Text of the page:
LAURINBURG — Michael Edds thought revamping an old concern —how Laurinburg deals with crime — might find a receptive audience among the newly installed city council.
But Edds, the pastor of Cross Pointe Church in Laurinburg, left the meeting the same way that he arrived — with a lot of ideas but little buy in from council.
“I tried to present a proactive idea tonight to help our youth and community,” Edds said after Tuesday’s meeting. “The council has no plans to deal with the crime rate and apparently are not open to any suggestions.”
Edds had recommended that Laurinburg form a task force that included council members Drew Williamson, Mary Evans and himself to explore with others how best to provide recreational opportunities for young people.
According to Edds, such an effort would go a long way to reducing crime, shootings and gang violence in the city.
“We can meet with the board of education, county and some others and see if this is a possibility,” Edds said. “It is worth a try.”
The former Laurinburg police chaplain told council that the task force could look for ways to avoid the expense of new recreation center by having the schools to provide buildings after-school and the county Parks and Recreation possibly staff the effort.
“You can have a school in each neighborhood that is open up after hours that is funded by the board of education, parks and recreation and the city and doesn’t take a big chunk off of anybody. At the same time, addressing our problem with crime because kids have nothing to do.”
Edds said he has been involved in similar youth projects that saw crime and unemployment rates drop. He said one program eventually gained more than $6 million in grants and won a national award.
“I have a heart for the kids of this city,” Edds said, “but I’ve also learned that you can’t do it all by yourself. It is going to take a team approach.”
But council members took no action and told Edds that a task force made up only of city officials may not be well received by other boards in the county.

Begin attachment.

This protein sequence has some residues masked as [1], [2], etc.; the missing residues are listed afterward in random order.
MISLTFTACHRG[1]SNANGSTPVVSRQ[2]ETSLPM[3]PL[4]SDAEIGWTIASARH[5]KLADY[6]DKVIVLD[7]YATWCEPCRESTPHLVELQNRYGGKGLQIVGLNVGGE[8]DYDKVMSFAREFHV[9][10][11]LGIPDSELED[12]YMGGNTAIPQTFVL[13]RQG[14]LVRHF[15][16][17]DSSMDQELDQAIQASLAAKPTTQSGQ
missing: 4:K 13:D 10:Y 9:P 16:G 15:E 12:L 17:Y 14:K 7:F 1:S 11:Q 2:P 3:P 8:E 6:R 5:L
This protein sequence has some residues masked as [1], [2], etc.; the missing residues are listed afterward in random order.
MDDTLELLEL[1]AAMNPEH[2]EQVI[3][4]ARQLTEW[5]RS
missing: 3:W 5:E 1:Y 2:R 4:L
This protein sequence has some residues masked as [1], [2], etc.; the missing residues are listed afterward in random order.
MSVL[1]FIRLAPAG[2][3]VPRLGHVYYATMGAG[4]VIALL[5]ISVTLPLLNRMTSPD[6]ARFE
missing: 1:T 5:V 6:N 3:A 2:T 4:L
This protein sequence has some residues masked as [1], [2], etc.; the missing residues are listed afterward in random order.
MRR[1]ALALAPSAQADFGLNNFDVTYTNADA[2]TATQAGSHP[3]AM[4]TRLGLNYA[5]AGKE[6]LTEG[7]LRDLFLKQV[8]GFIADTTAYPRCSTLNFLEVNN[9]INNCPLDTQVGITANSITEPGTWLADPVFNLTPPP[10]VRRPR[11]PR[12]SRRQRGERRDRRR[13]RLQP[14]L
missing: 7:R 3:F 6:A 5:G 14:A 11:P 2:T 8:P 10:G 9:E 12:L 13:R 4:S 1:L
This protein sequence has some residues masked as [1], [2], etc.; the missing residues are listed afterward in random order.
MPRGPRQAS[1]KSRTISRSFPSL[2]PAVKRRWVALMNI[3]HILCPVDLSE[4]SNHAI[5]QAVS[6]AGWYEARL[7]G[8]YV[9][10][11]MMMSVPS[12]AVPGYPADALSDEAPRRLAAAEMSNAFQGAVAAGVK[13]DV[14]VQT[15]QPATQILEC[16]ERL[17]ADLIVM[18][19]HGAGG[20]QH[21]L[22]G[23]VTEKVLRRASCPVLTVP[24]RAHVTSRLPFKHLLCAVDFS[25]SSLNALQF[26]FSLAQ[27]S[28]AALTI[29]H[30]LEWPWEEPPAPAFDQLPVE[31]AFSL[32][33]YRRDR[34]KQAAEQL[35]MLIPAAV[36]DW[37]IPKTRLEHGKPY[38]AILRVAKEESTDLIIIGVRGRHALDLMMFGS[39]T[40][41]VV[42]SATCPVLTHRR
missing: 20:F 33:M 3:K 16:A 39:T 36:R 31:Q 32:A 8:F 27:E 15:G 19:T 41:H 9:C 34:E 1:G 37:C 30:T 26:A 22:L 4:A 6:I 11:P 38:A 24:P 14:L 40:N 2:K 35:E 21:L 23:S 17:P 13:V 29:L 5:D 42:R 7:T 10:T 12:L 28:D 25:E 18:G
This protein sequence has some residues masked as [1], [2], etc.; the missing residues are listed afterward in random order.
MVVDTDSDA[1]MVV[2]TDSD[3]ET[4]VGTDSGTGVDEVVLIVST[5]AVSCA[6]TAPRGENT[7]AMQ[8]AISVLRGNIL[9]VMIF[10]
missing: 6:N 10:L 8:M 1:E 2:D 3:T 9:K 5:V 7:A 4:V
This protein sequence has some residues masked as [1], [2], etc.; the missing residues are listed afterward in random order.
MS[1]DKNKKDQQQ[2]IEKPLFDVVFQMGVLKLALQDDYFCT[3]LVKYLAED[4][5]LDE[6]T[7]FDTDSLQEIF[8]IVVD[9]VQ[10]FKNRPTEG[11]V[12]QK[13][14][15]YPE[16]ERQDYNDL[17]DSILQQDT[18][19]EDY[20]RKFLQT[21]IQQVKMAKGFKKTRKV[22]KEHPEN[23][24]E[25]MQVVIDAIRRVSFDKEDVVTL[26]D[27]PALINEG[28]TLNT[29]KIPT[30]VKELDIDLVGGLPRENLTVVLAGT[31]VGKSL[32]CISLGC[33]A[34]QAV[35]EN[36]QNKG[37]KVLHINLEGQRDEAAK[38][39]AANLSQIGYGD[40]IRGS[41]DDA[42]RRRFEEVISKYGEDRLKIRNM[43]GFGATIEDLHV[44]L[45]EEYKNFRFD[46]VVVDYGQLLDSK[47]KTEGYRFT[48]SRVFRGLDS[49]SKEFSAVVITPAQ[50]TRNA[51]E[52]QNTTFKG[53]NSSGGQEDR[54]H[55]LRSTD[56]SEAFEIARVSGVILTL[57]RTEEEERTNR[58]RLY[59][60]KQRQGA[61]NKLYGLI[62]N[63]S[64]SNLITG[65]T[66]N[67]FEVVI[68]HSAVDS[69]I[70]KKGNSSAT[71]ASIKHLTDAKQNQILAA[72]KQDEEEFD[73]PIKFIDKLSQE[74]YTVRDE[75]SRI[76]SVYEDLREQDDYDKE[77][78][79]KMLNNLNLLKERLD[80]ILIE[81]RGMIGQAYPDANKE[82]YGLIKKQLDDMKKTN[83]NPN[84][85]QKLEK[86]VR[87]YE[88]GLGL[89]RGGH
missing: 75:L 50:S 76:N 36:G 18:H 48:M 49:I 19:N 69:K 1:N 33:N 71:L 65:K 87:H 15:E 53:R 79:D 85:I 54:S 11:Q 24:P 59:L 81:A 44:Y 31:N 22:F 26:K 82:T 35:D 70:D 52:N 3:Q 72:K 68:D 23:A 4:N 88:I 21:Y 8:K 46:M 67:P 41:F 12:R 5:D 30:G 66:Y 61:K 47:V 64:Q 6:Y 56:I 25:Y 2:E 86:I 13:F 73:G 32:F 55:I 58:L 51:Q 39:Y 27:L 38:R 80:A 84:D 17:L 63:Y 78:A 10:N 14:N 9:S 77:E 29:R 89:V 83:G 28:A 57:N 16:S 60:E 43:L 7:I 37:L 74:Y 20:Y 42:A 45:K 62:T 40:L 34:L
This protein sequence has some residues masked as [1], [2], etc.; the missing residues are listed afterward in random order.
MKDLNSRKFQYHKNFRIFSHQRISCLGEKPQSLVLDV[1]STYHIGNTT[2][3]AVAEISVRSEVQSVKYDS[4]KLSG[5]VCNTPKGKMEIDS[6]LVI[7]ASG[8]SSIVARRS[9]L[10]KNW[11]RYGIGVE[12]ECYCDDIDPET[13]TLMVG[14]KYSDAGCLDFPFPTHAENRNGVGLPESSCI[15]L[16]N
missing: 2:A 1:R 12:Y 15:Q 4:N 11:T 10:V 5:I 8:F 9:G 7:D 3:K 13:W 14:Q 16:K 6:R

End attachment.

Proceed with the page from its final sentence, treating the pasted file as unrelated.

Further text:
Council member Mary Jo Adams suggested Edds also speak with county and school leaders first.
“Otherwise it would seems like the city of Laurinburg was telling them what to do,” Adams said. “You need to do some groundwork.”
Williamson agreed, saying that Edds should make a similar presentation to a panel like the county’s Park and Recreation Advisory Board.
“I think your ideas have a lot of merit, but I would like it to get some more traction,” Williamson said.
Mayor Matthew Block said the proposed task force may be something that council considers during its retreat in January. He recommended that Edds draft a written proposal.
“It is a lot to ask to commit to and they don’t really have a good understanding,” Block said. “I’m not trying to throw a wet blanket on it. But without any background and to pick out which two that you want to be on a task force is a little bit unusual.”
Council member Curtis Leak said Edds should share his suggestions with the Laurinburg Crime and Drug Committee that includes representatives of many of the entities that would help create the proposed project.
Edds appeared angered by council’s failure to immediately appoint the task force.
“If you don’t want to do it, it is fine, but I’m asking what are you going to do about this crime rate that keeps going up?” he said. “I’ve been coming here for three years and we have the fourth highest crime rate in the nation. Something has got to be done.”
But Adams questioned Edds’ crime statistics for Laurinburg.
“You come up and give us these statistics that are … I don’t know where you get them, but they are different from what our police chief reports,” she said. “We have a police chief and a very capable and excellent police department and they have been working on this.”
Adams said Edds had been before council some 17 times.
“I know there are ways to make things happen, but coming to this council once a month and saying the same things is not the way to make it happen.”
Still council member Mary Evans said she hoped council would find a way to work with Edds.
“We don’t need to turn any ideas away,” she said.
Reach Scott Witten at 910-506-3023